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3.5.13

Sleep

 

Chronic sleep problems affect many people.  It impacts their careers, their safety and their health.

About one-third of American adults do not get adequate sleep needed for good health, according to the National Sleep Foundation.  Dr. Joseph Henkle, professor of pulmonary medicine at SIU School of Medicine in Springfield, says continually getting less sleep than is needed can lead to health problems.

“It can affect your mood – lower your mood, make you feel more depressed.  Of course it can make you feel sleepy.  There can be consequences that one of which is decreased performance.  We simply won’t do things as well during the day when we haven’t had enough sleep.”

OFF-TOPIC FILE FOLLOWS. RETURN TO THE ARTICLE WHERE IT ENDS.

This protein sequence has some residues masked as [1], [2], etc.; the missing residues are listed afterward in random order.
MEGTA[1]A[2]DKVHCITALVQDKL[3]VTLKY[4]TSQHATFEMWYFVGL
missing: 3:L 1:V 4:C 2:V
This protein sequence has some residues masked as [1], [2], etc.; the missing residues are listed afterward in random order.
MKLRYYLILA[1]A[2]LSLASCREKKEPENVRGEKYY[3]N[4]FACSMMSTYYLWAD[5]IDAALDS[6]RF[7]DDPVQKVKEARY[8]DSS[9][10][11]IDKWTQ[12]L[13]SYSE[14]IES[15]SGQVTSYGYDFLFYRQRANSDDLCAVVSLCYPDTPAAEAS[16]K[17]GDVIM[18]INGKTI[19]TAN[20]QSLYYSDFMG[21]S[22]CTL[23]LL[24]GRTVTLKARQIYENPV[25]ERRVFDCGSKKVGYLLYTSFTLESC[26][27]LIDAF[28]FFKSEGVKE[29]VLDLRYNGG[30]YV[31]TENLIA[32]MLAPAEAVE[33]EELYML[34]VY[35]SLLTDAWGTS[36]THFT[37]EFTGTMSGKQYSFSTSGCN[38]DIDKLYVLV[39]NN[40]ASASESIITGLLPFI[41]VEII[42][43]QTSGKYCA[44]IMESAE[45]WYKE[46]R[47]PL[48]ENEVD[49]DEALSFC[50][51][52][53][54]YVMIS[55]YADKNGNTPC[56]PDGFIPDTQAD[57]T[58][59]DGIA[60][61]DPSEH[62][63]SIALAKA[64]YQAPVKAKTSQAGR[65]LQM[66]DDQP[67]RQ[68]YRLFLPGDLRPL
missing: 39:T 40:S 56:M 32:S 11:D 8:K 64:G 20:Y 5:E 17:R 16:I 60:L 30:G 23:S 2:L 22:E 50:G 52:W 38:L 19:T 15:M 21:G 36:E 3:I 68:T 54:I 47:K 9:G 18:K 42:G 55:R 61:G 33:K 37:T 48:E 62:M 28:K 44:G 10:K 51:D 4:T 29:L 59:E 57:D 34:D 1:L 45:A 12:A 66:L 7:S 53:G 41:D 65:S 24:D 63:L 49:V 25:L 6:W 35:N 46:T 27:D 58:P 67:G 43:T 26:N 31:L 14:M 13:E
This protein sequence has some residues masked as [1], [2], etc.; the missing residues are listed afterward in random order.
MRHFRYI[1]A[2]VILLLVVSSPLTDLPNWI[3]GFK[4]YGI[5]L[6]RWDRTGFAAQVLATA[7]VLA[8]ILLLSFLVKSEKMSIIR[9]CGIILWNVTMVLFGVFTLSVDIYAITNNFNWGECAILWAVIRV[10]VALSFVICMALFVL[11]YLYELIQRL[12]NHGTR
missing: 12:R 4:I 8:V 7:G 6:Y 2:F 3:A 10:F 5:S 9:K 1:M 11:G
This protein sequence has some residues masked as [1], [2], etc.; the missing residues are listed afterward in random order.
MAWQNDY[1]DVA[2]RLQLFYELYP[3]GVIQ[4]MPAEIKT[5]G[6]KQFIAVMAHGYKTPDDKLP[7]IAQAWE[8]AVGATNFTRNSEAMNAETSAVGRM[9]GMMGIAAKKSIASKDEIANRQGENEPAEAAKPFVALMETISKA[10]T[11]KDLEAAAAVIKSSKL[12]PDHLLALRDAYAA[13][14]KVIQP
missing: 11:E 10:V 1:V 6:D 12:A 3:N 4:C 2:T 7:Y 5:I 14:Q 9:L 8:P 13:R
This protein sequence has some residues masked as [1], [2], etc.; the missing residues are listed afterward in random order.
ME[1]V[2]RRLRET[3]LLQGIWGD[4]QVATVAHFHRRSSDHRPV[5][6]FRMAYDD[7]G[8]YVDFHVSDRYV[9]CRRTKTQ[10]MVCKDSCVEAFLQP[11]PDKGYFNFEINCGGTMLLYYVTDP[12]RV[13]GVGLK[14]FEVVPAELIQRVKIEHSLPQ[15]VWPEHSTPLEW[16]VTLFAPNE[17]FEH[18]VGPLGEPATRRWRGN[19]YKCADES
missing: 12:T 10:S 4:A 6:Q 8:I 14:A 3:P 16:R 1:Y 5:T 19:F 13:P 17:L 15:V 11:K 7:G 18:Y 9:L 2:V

Dr. Henkle says chronic sleep loss can result in medical problems including a higher risk for high blood pressure, heart disease, diabetes and metabolic changes.   Seven to eight hours of sleep per day is recommended for most adults.  He explains why people do not get enough sleep.

“In today’s culture, everybody’s pretty busy.  A lot of people work more.  They may have two jobs.  They may do shift work.  We’re a society that’s 24/7 now, so I think that contributes.  And then individuals may have things in their environment that is not conducive to sleep.  There’s a lot of computers and video games and TVs that are in bedrooms where they shouldn’t be ...”

Sleep disorders such as insomnia and sleep apnea also can prevent people from getting quality sleep.  These conditions are treatable, so if someone in your family has sleep problems, they should see a primary care physician for evaluation and possible treatment.   If the problem is severe, they may be referred to a sleep specialist.

Ruth Slottag